From pony to airplane, from medication dance to Christian worship, Mountain Wolf Lady, Sister of Crashing Thunder is the life story of a Winnebago Lady, told in her own words to her adopted kinswoman, Nancy Lurie. This retelling of more than seventy-5 years of Local American life is both a candid and compelling account of the way one Lady lived thru a length of cultural crisis.
Mountain Wolf Woman tells of her childhood in Wisconsin, her brief keep at a mission college, her marriage to “Bad Soldier,” and her non secular experiences with peyote. Her struggle to care for her circle of relatives against many hardships—odds that will have defeated a less full of life and self-assured person—underscores her perseverance and tenacity. Whether or not she is describing her wanderings as a kid or her misfortunes later in life, Mountain Wolf Woman sets forth her perspectives in truthful and perceptive terms, adding all of the more power to her narrative.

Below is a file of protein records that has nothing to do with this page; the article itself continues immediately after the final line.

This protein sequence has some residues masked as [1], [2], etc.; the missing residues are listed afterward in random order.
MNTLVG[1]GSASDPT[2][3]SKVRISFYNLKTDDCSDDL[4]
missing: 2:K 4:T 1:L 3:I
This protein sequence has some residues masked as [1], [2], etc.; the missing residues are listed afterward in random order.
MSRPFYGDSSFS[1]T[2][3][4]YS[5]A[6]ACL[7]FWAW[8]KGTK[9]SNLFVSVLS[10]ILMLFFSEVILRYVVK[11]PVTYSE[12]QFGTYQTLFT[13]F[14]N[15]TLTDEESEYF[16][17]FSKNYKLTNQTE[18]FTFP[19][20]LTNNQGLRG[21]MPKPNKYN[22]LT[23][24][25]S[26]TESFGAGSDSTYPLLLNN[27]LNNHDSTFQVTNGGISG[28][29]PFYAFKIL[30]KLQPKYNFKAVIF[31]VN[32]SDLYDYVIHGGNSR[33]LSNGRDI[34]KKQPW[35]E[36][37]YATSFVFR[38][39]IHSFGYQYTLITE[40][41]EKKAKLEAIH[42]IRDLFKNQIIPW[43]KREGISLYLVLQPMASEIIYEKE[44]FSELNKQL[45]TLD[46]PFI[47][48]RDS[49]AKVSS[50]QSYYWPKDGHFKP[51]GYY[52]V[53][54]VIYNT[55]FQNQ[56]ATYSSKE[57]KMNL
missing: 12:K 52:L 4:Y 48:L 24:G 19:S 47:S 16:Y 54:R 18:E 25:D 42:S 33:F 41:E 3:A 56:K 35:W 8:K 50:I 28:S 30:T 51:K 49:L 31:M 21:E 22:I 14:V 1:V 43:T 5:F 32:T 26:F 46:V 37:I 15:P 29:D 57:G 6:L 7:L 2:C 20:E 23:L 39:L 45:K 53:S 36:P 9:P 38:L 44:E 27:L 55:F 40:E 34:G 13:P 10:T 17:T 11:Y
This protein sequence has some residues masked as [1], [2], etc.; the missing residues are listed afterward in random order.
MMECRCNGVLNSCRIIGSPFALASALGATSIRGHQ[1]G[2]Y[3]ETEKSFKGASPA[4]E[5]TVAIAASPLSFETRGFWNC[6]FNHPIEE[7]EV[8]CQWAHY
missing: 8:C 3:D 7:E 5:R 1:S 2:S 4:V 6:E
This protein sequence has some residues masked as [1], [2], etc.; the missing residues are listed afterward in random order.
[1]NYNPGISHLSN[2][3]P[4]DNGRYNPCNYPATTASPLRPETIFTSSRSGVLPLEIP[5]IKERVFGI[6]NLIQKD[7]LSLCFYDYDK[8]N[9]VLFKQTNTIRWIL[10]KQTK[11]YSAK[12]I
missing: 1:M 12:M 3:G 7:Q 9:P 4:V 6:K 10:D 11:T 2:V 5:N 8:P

This book is a valuable companion to the tale of Mountain Wolf Lady’s brother, immortalized by Paul Radin in Crashing Thunder, a classic of anthropological literature. It is going to even be of interest to these fascinated by ethnographic records, the role of girls in Local cultures, and Midwestern Local American citizens, typically.
” . . . an excellent human document.”
” . . . a kind of rare books . . . .”
“. . . a notable contribution to the literature of culture change and culture and personality.”
Nancy O. Lurie has written extensively on Local American culture over her long career. She is now retired from her former position as head curator of anthropology, Milwaukee Public Museum.